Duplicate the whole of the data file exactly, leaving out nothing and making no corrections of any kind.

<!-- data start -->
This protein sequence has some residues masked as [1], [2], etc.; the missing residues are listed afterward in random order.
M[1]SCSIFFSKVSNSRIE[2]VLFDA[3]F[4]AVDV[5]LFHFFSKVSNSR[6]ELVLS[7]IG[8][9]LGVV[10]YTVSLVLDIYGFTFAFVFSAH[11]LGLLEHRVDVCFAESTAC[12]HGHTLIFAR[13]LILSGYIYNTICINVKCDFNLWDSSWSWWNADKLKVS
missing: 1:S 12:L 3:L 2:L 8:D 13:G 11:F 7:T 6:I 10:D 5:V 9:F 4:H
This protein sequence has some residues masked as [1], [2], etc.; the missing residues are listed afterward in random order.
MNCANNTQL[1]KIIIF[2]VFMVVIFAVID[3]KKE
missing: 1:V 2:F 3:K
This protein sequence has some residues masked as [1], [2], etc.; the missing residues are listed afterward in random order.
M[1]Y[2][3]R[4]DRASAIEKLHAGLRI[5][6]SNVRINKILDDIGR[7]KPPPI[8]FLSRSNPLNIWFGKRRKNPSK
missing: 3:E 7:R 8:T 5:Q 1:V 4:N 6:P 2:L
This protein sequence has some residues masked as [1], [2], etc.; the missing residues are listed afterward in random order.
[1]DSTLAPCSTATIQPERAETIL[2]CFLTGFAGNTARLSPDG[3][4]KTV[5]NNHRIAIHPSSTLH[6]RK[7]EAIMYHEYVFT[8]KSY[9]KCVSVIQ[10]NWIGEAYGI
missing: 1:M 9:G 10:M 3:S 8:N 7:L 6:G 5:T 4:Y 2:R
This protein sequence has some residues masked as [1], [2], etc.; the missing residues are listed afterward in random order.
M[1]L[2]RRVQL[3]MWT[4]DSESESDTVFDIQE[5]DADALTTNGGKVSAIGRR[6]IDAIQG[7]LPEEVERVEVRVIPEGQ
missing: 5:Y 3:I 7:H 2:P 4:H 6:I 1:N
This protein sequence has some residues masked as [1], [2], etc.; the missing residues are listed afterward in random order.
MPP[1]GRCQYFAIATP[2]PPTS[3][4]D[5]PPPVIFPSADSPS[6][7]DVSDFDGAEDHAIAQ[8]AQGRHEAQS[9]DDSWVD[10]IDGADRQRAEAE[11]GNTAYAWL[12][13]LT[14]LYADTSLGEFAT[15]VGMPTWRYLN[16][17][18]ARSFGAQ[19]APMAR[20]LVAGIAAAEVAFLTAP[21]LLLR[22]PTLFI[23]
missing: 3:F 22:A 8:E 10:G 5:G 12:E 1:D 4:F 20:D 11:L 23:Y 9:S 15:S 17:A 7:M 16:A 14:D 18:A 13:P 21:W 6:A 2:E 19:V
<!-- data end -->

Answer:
This protein sequence has some residues masked as [1], [2], etc.; the missing residues are listed afterward in random order.
M[1]SCSIFFSKVSNSRIE[2]VLFDA[3]F[4]AVDV[5]LFHFFSKVSNSR[6]ELVLS[7]IG[8][9]LGVV[10]YTVSLVLDIYGFTFAFVFSAH[11]LGLLEHRVDVCFAESTAC[12]HGHTLIFAR[13]LILSGYIYNTICINVKCDFNLWDSSWSWWNADKLKVS
missing: 1:S 12:L 3:L 2:L 8:D 13:G 11:F 7:T 6:I 10:D 5:V 9:F 4:H
This protein sequence has some residues masked as [1], [2], etc.; the missing residues are listed afterward in random order.
MNCANNTQL[1]KIIIF[2]VFMVVIFAVID[3]KKE
missing: 1:V 2:F 3:K
This protein sequence has some residues masked as [1], [2], etc.; the missing residues are listed afterward in random order.
M[1]Y[2][3]R[4]DRASAIEKLHAGLRI[5][6]SNVRINKILDDIGR[7]KPPPI[8]FLSRSNPLNIWFGKRRKNPSK
missing: 3:E 7:R 8:T 5:Q 1:V 4:N 6:P 2:L
This protein sequence has some residues masked as [1], [2], etc.; the missing residues are listed afterward in random order.
[1]DSTLAPCSTATIQPERAETIL[2]CFLTGFAGNTARLSPDG[3][4]KTV[5]NNHRIAIHPSSTLH[6]RK[7]EAIMYHEYVFT[8]KSY[9]KCVSVIQ[10]NWIGEAYGI
missing: 1:M 9:G 10:M 3:S 8:N 7:L 6:G 5:T 4:Y 2:R
This protein sequence has some residues masked as [1], [2], etc.; the missing residues are listed afterward in random order.
M[1]L[2]RRVQL[3]MWT[4]DSESESDTVFDIQE[5]DADALTTNGGKVSAIGRR[6]IDAIQG[7]LPEEVERVEVRVIPEGQ
missing: 5:Y 3:I 7:H 2:P 4:H 6:I 1:N
This protein sequence has some residues masked as [1], [2], etc.; the missing residues are listed afterward in random order.
MPP[1]GRCQYFAIATP[2]PPTS[3][4]D[5]PPPVIFPSADSPS[6][7]DVSDFDGAEDHAIAQ[8]AQGRHEAQS[9]DDSWVD[10]IDGADRQRAEAE[11]GNTAYAWL[12][13]LT[14]LYADTSLGEFAT[15]VGMPTWRYLN[16][17][18]ARSFGAQ[19]APMAR[20]LVAGIAAAEVAFLTAP[21]LLLR[22]PTLFI[23]
missing: 3:F 22:A 8:E 10:G 5:G 12:E 1:D 4:F 20:D 11:L 23:Y 9:S 15:S 17:A 7:M 16:A 14:D 18:A 13:P 21:W 6:A 2:E 19:V